Canada’s tech startup sector wants easier access to hire top foreign talent

Yet some more expected tweaks to Express Entry:

After winning a big concession in the budget on taxing stock options, Canada’s tech startup sector is braced for its next battle: urging Ottawa to fix immigration rules that limit its ability to hire top foreign talent.

The Express Entry system brought in by the last government in 2015 “is fundamentally too rigid” and leaves employers waiting up to six months to discover if they can bring skilled foreign talent to Canada, said Tobi Lutke, CEO of Ottawa-based software firm Shopify Inc. “That puts us at a huge disadvantage for recruiting internationally.”

Under policy changes enacted by the Conservatives, employers now must validate a job offer by getting government approval for a “Labour Market Impact Assessment” – showing it couldn’t find Canadians to do the job. While that approach targeted abusers of the temporary foreign worker program, it meant fast-growing tech firms searching for the best employees globally had to submit to the same drawn-out process, only to be told in many cases by Ottawa that they should just hire a Canadian.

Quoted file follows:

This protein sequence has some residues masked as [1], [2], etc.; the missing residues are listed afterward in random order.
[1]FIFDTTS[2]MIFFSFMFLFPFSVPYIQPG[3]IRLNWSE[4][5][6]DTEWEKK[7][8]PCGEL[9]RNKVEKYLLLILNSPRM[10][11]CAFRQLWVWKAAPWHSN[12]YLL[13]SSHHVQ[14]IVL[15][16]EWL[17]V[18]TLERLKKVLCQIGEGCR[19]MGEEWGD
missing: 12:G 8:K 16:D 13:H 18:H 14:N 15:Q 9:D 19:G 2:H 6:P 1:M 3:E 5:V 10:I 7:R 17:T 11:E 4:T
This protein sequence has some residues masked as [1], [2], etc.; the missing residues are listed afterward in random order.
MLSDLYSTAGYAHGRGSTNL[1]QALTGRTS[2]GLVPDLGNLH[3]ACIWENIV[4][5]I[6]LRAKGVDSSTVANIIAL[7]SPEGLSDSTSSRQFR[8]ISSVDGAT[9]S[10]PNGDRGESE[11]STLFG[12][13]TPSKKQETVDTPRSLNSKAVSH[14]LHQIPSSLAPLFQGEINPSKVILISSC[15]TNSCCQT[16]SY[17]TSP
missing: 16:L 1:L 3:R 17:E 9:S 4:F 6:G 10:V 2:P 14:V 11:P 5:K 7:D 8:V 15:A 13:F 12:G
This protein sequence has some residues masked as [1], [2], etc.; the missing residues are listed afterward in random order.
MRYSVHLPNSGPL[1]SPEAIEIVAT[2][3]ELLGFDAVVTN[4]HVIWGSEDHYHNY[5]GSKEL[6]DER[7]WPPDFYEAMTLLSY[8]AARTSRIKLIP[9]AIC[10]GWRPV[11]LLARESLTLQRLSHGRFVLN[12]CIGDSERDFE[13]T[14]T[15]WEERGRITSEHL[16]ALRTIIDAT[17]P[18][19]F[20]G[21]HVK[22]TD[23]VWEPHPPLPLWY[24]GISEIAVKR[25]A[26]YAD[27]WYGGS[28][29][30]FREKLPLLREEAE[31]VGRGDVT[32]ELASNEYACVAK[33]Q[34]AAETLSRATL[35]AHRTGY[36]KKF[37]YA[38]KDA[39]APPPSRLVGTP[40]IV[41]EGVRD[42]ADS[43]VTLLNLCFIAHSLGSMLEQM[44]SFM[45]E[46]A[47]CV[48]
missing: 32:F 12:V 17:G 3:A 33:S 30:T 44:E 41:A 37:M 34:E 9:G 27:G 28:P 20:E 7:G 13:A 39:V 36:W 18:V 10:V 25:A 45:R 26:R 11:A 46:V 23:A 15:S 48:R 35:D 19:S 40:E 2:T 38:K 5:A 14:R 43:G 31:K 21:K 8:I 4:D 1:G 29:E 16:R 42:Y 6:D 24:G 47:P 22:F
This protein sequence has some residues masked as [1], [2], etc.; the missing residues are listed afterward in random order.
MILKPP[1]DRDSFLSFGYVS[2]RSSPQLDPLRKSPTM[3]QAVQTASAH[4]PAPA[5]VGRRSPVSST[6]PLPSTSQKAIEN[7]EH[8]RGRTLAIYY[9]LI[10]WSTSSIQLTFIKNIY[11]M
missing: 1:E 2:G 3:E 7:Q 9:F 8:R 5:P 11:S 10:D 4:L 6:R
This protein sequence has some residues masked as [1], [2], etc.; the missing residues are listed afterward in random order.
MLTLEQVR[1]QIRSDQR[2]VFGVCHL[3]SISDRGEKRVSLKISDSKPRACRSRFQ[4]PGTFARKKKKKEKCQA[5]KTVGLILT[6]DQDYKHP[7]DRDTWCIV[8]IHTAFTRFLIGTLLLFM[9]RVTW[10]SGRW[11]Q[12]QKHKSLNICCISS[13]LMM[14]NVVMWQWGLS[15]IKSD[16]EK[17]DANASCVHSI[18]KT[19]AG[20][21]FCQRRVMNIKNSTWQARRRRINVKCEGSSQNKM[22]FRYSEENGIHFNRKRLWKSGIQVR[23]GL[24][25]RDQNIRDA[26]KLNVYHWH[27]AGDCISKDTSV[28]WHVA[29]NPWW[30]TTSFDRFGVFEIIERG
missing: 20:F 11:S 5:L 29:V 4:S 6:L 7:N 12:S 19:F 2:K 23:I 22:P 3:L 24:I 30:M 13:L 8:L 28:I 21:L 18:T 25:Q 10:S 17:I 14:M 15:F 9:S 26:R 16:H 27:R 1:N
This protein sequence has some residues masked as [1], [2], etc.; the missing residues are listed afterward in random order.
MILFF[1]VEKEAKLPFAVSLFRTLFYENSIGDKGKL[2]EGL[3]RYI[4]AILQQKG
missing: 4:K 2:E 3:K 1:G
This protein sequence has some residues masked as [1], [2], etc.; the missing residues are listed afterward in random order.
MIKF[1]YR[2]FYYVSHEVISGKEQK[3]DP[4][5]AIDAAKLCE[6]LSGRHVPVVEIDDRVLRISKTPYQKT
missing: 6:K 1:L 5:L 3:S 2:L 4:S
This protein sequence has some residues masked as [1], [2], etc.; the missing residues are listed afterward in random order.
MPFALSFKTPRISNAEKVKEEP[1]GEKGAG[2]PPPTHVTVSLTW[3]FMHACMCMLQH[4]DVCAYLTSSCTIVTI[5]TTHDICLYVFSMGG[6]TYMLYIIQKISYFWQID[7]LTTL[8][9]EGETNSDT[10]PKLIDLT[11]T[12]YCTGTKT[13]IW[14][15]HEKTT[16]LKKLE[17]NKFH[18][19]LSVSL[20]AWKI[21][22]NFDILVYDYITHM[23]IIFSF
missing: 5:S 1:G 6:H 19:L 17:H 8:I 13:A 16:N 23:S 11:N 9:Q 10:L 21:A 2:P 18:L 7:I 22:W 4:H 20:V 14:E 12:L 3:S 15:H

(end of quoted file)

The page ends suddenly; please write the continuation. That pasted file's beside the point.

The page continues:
“It was a misguided approach,” said Sarah Anson-Cartwright, director of skills and immigration policy for the Canadian Chamber of Commerce.

Immigration Minister John McCallum wasn’t available to comment. But a department spokesman said the government plans to review the Express Entry program “to see how it can be improved for potential immigrants such as top-level foreign executives. The review will include, likely among other things, the LMIA requirement.”

Tech startup leaders say the rules not only add delays but that the process lacks transparency and consistency, imposes needless bureaucracy and lacks an appeals process. In many cases, would-be recruits choose other offers rather than waiting. Foreign students awaiting government approval for their job offers sometimes must leave Canada when their study visas expire.

Six out of 10 employers surveyed by the Canadian Employee Relocation Council (CERC) last year said the immigration changes under the Tories had hindered their strategy planning and recruiting. One out of six opted to create the jobs abroad instead.

Curious to know the relative competitiveness of Canada vis-a-vis the US, given my understanding of the problems Silicon Valley has in hiring global talent.

Source: Canada’s tech startup sector wants easier access to hire top foreign talent – The Globe and Mail

About Andrew
Andrew blogs and tweets public policy issues, particularly the relationship between the political and bureaucratic levels, citizenship and multiculturalism. His latest book, Policy Arrogance or Innocent Bias, recounts his experience as a senior public servant in this area.

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